Arrays.parallel vs Arrays.asStream
brian.goetz at oracle.com
Fri Aug 31 10:14:47 PDT 2012
Yes, the naming of these methods is a rats nest of inconsistency.
When converting a Foo to a Bar, there are three naming conventions (all
of which are used in the JDK):
Traditionally, the choice of which to use is a fuzzy one, but between
to/as mostly centers around the conceptual weight of the transformation;
converting a List to an array is a deep-copy operation, and hence is
called toArray, while converting an array to a List is a simple wrapper,
and hence is called asList. However it is not a difficult search
problem to find inconsistencies (or examples where something started out
as one but morphed to the other), so these rules are simply suggestions
The "naked" bar() approach works seems to work well with aggregates,
Reader.lines() // returns Stream<String>
String.chars() // returns IntStream
The Arrays.asStream() example is a good example of being caught in
existing inconsistencies; while we'd like that to be Arrays.stream() (to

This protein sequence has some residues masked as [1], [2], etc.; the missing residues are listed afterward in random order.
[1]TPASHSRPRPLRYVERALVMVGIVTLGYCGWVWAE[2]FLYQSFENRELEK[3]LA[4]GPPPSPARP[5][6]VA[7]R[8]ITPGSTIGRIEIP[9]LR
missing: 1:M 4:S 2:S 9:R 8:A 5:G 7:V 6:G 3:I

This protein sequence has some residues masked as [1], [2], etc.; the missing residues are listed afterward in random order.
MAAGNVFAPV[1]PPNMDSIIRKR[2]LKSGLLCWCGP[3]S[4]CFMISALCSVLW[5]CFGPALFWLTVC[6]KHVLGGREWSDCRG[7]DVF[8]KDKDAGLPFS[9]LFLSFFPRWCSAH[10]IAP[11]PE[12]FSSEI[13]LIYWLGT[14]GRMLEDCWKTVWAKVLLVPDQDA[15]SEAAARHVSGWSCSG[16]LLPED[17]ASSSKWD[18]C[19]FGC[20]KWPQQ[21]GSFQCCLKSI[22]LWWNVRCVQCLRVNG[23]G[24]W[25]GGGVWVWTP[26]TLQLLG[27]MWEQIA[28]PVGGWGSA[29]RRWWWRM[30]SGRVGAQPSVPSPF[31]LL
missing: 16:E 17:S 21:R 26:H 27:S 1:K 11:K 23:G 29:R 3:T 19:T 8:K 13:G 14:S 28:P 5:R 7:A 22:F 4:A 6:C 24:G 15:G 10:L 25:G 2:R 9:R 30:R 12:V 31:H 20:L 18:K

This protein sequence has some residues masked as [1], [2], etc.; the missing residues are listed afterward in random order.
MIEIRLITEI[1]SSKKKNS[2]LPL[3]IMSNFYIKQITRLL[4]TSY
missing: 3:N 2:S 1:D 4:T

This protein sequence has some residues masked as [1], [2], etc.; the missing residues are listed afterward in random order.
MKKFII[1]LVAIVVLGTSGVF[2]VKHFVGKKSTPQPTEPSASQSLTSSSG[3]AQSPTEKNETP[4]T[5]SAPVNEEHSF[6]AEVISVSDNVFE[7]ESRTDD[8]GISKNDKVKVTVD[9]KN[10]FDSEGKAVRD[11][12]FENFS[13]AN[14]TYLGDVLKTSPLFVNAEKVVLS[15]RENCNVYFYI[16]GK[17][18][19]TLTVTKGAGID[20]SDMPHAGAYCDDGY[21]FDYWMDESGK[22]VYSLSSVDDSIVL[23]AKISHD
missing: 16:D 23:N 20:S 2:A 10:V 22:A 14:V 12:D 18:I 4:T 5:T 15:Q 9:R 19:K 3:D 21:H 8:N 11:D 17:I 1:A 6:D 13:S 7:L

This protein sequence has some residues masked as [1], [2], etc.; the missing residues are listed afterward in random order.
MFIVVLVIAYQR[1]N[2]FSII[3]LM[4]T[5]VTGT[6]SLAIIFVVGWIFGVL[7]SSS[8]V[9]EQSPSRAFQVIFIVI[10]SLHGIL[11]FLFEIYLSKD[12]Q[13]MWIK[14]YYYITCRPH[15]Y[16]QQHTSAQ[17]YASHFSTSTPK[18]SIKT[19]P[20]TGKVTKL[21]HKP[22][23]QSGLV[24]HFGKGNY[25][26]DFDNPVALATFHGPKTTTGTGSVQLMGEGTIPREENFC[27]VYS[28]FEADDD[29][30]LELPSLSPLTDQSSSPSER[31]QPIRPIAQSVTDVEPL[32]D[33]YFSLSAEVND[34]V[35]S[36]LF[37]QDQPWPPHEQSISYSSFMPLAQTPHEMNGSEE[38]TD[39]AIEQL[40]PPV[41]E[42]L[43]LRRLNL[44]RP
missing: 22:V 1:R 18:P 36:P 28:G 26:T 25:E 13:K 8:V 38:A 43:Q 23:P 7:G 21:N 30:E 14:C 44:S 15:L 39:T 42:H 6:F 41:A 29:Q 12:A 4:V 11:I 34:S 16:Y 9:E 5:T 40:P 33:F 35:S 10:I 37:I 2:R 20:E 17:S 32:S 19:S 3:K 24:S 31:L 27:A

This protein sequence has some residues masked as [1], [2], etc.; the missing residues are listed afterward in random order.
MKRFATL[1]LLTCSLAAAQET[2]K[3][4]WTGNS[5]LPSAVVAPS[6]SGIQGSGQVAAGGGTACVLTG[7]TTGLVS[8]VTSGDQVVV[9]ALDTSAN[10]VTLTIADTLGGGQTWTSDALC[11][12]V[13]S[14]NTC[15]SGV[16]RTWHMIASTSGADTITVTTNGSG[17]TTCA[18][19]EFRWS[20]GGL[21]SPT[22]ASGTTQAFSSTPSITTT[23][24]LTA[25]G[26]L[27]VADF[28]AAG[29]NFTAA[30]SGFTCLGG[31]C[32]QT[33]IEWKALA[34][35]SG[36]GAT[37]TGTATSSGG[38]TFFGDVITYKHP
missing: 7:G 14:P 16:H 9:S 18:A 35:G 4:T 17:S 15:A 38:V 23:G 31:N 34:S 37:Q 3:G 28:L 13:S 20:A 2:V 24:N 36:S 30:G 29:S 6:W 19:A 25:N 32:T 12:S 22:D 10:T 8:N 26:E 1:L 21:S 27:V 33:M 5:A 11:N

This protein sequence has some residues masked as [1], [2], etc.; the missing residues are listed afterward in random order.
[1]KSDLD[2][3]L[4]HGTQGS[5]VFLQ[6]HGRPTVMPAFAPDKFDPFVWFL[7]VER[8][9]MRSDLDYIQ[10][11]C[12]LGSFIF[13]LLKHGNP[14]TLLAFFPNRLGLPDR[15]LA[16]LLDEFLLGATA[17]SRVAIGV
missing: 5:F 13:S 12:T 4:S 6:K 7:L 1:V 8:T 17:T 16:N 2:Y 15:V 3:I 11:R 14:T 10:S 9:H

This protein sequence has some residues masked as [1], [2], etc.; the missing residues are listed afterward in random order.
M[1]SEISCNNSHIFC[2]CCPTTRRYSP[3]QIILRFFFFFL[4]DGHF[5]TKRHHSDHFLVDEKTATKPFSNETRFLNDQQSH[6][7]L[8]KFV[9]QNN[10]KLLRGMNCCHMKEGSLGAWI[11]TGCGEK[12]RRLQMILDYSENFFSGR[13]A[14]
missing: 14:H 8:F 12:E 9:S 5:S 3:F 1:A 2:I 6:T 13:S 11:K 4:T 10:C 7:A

be consistent with our desired naming for collections), then we're
inconsistent with Arrays.asList.
Similarly, while sequential() seems a more obvious counterpart to
parallel() from the perspective of the stream framework, it is not
necessarily the best counterpart from the perspective of the user.
After all, most Java collections are already sequential; calling
"collection.sequential()" does not make it obvious what the point of
calling sequential() is.
Our plan with naming is to do a more global review at the point where
we've fleshed out the functionality; these things are best done globally
rather than locally.
On 8/31/2012 12:14 PM, Aleksey Shipilev wrote:
> I found the inconsistency in API for Arrays in it2 branch:
> Arrays.asList(T... t) // returns List<T>
> Arrays.parallel(T t) // returns Stream<T> (parallel)
> Arrays.asStream(T... t) // returns Stream<T> (sequential?)
> Two basic options:
> - rename parallel() to asParallel() or asParallelStream().
> - rename asStream() to sequential()
> Also can be the mixture of both.
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